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Global cattle prices to 'stay subdued'

China and the US to put downward pressure on prices in the second half of 2016


Alex   Black

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Alex   Black
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Global cattle prices to 'stay subdued' #beefgb

Lower US prices and a slowing Chinese economy are expected to put downward pressure on beef prices in the second half of 2016, according to Rabobank.


However, in Brazil an improving economic outlook and increased beef exports mean cattle prices are expected to increase.


China’s slowing economy has meant beef prices have been relatively weak in the second quarter.


Angus Gidley-Baird, Senior Analyst Animal Proteins said prices will be supported by peak demand in the third quarter.


"However, in the longer term, domestic beef prices are expected to decline given exposure to a weaker economy which is expected to slow further in 2017."

 

US


There has been a volatile US market. Escalating beef supplies and large supplies of competitive proteins have led to lower prices in the fed beef complex.


In August, the US and Brazilian governments agreed to reopen trade of beef and beef products for the first time since 2003.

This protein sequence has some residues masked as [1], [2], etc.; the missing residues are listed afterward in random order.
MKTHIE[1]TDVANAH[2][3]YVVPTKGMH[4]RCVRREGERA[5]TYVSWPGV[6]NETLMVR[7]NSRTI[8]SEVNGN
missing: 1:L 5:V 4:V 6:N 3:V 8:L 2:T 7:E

Brazilian exports will be limited by the tariff quota of 64,800 tonnes for ’other countries’. However, exports of about 40,000t are possible in 2017.


Mr Gidley-Baird said Australian cattle prices were also expected to ease slightly as pasture growing conditions had improved through spring and heavier cattle to market have increased.


"However, with ongoing limited supplies, prices are expected to remain well above the long-term average in the short term," he said.

 

EU


In the European Union, the market stabilised during summer but prices fell lower compared to 2015.


Prices were expected to remain subdued with a good ongoing availability of cattle.


Mr Gidley-Baird added: "Despite the current slow recovery of dairy prices, the normal seasonal increase of cow supply in the autumn will lead to increased dairy cow slaughter and a seasonal fall in prices.


"If dairy price recovery continues, beef prices are expected to recover towards year-end, albeit at a slow pace."


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